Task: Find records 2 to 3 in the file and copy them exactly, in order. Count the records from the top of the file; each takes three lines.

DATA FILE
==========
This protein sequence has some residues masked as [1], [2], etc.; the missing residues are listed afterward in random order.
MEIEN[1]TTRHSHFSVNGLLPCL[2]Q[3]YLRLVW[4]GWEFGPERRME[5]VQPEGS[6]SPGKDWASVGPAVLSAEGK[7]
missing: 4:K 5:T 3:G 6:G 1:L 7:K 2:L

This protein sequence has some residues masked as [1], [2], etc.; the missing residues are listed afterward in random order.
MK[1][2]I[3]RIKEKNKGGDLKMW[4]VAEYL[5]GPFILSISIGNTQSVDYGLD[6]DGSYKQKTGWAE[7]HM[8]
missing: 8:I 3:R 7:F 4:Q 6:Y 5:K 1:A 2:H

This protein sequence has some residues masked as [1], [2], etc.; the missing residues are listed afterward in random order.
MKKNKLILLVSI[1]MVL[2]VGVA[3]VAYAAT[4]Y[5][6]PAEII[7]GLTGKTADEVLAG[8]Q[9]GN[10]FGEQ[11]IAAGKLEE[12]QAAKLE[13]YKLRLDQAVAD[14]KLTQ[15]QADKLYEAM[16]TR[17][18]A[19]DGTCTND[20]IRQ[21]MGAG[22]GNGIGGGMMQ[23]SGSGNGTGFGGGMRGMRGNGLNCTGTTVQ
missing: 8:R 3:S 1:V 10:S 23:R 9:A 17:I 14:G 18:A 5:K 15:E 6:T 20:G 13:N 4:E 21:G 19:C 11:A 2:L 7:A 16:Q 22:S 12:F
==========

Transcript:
This protein sequence has some residues masked as [1], [2], etc.; the missing residues are listed afterward in random order.
MK[1][2]I[3]RIKEKNKGGDLKMW[4]VAEYL[5]GPFILSISIGNTQSVDYGLD[6]DGSYKQKTGWAE[7]HM[8]
missing: 8:I 3:R 7:F 4:Q 6:Y 5:K 1:A 2:H

This protein sequence has some residues masked as [1], [2], etc.; the missing residues are listed afterward in random order.
MKKNKLILLVSI[1]MVL[2]VGVA[3]VAYAAT[4]Y[5][6]PAEII[7]GLTGKTADEVLAG[8]Q[9]GN[10]FGEQ[11]IAAGKLEE[12]QAAKLE[13]YKLRLDQAVAD[14]KLTQ[15]QADKLYEAM[16]TR[17][18]A[19]DGTCTND[20]IRQ[21]MGAG[22]GNGIGGGMMQ[23]SGSGNGTGFGGGMRGMRGNGLNCTGTTVQ
missing: 8:R 3:S 1:V 10:S 23:R 9:A 17:I 14:G 18:A 5:K 15:E 6:T 20:G 13:N 4:E 21:G 19:C 11:A 2:L 7:A 16:Q 22:S 12:F